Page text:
For One Democratic State
in the whole of Palestine (Israel)


FOR One Man, One Vote



Letter to the Sunday Times



The gist of Andrew Sullivan’s opinion piece (see below) is that the Only Superpower judges its allies and various developments of the modern life according to the criteria of ‘What is good for the Jews’. I recognize this approach of my dear late grandmother. Whenever my grandfather would lift his eyes from his morning paper and announce an Earthquake in Patagonia or a Miners’ strike in Wales, she would invariably pose this question. Sullivan deserves praise for his astute observation of this peculiar Judeo-centricity of American cultural and political life.

Sullivan notices a ‘similarity of spirit’ between Israel and America. He is right again: both countries are possessed by the same spirit of Judeo-centricity. Sullivan describes the Israeli political system as a 'democracy' similar to the American one. Here he is right, up to a point: in Israel/Palestine, majority of non-Jews have no right of vote at all, while in the US, their vote is largely irrelevant. There is similarity on the ground: security checks, plenty of jingoism, huge social gap are among the features common for Israel and America.

But, in his panegyric, he misses growing dissatisfaction of Americans with the dominance of the Jewish outlook in the discourse. American media now is as detached from the feelings of Americans as that of Russia in Brezhnev's days. It stopped to fulfil its basic function in the society: that of safety valve. As opposed to my grandmother, many Americans are able to see some other factors of life, beyond narrow Jewish interest. They are increasingly frustrated with the totalitarianism of the American mass media, with vehement attacks on any but ferociously pro-Israeli writer and thinker, with ugly racism and hatred (very much in evidence in Sullivan's piece as well: "city of whores and effete men", "thugocracies of Arab states") produced by these fans of Israeli apartheid.


Israel Shamir,


Headline: America knows who its friends are: Comment: Opinion
Source: Sunday Times
Issue Date: Sunday May 05, 2002
Byline: Andrew Sullivan
Page: News 18
Word Count: 1119
Edition: 1GN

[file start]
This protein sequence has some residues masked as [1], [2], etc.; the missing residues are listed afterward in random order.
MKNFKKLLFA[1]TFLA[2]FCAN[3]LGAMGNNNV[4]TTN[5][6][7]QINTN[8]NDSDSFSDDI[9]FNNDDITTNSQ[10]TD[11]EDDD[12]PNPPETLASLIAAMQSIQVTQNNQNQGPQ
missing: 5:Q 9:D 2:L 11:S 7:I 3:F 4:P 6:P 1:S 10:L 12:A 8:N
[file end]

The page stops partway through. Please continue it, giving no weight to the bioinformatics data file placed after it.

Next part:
Story Text: In crises or periods of personal turmoil, you find out who your friends are. And your enemies. That's why our friendships and relationships can change more profoundly under stress than in any other condition. And that goes for countries too. I was thinking about this recently, observing the coverage in the American media of two critical allies: Israel and France. If you want an insight into the future of US foreign policy, you could do worse than notice how attitudes towards these two have hardened in recent months. And in these relationships, the growing gap between Americans and Europeans is particularly marked. While Israel's battle against Islamic and Palestinian terrorism is regarded across Europe with dismay, most Americans cheer the Zionists on. And while France remains central to the European project, and its flirtation with the far right has alarmed other Europeans, many Americans saw in Jean-Marie Le Pen confirmation of what they already believed: France is an essentially untrustworthy, hypocritical repository of posers and bigots. I'm not exaggerating. This prejudice is even more striking when you recall that France is America's oldest ally. The capital was designed by a Frenchman, L'Enfant, and the square across from the White House is named after Lafayette. In the war of independence, France was America's key ally against the British. Both republics point to the Enlightenment as their founding influences, and up until President Kennedy, France was regarded as the centre of culture to which Americans paid obeisance. In the past few decades, however,distance from France has deepened into hostility not merely among elites, but also among ordinary Americans. The cold war worsened matters. De Gaulle's suspicion of the Anglo-American nexus led to natural tension. France's desire to use Europe as an anti-American counterweight in world affairs didn't help either. More recently, the war on terror has exposed a deeper rift. The French foreign minister Hubert Vedrine's belief that American policy was "simplistic" failed to win a respectful audience in Washington. For most Americans, when the French call something simplistic, it's a sign that it's the right thing to do. The suspicion of the French is deepest among conservatives. The right-leaning Washington Times said after Le Pen's recent triumph in the first round of voting: "You don't have to be an anti-semite, a racist or even a jerk to enjoy the squirming this morning among our dear friends the French." "Everyone take a moment to cackle over how these people were so smug about the Florida recount," chimed in Jonah Goldberg at National Review. When The Weekly Standard had a reader contest to name a fourth country to add to George W Bush's "axis of evil", Libya, Syria and China made decent showings. France won. In almost two decades of living in America, I'm still amazed at the contempt most Americans hold for France. That doesn't mean a basic alliance with France is in question. But popular culture still tilts against Paris. Last weekend, the popular Saturday Night Live sketch comedy show ran a spoof tourism commercial for France. "France, home to the world's greatest painters, chefs and anti-semites. The French, cowardly yet opinionated, arrogant yet foul-smelling, anti-Israel, anti-American, and of course, as always, Jew-hating," ran the voice-over. "Paris, the city of whores, dog faeces on every corner and effete men yelling anti-semitic remarks at children. The real creme de la creme of world culture. With all that's going on in the world, isn't it time we got back to hating ... the French?" The contrast with Israel couldn't be more stark. While most Europeans have experienced the horror of the past few weeks as grist for their hostility to the Jewish state, Americans have bonded deeply to their Israeli allies. A recent Gallup poll found that 47% of Americans sided with Israel in the conflict against a mere 13% with the Palestinians (40% registered no preference). The more Americans tilt to the right, the more pronounced their pro-Israeli sympathies. But even among professed liberals, 45% favour the Israelis compared with 24% who back the Palestinians. And among the strongest supporters of Israel have been Democrats, such as Senators Dianne Feinstein and Joe Lieberman. Perhaps the most aggressively Zionist political magazine in Washington, The New Republic, tilts left and endorsed Al Gore in 2000. And last week, despite requests for silence from the administration, the House and Senate both passed by overwhelming margins statements of support for Israel. Sceptics will say this all points to the strong pro-Israel lobby in Washington and Jewish control of the media. There's no question that American Jews do have a strong presence in the media and in political funding. But explaining Americans' support for Israel in this paranoid (and near bigoted) way misses the point. Support for Israel is not just among elites, and the strongest backing comes from Republicans who get few Jewish votes and far less Jewish campaign money than the Democrats. President Nixon - an anti-semite in private - was a fierce defender of Israel. So was Ronald Reagan. The root of Americans' sympathy for Israel is cultural. Americans admire tenacity, democracy and a free society. They look at Israel and see a polity not unlike their own. There's a free press, a democratic system, a cantankerous civil society and a strong military. They admire the hard work that has built an amazing society from virtually nothing. When Americans look at the dictatorships, thugocracies and failed societies and economies of Arab states, they feel distant and repulsed - especially as Islamist anti-semitism is so naked. The newest factor in this bond is the religious right. The Republicans were once the natural repository for country club anti-semites. But that cultural influence has waned - replaced by fervent support for Israel among many fundamentalist Christians who back Israel's claim to the Holy Land for biblical reasons. This evangelical influence has largely eclipsed that of the old elites, just as President Bush's strongly pro-Israel administration has supplanted his father's more neutral posture. Above all, Americans, like all people, tend to like and support those who like and support them. Israel (and Britain, to a similar degree) can only gain from their proximity to the greatest super-power. This is not ultimately decided by elites, but by the people who vote for and endorse them. American support is not inevitable; and it can be withdrawn. If I were Jacques Chirac, or indeed any other European leader, I'd think about that lesson more deeply now than ever.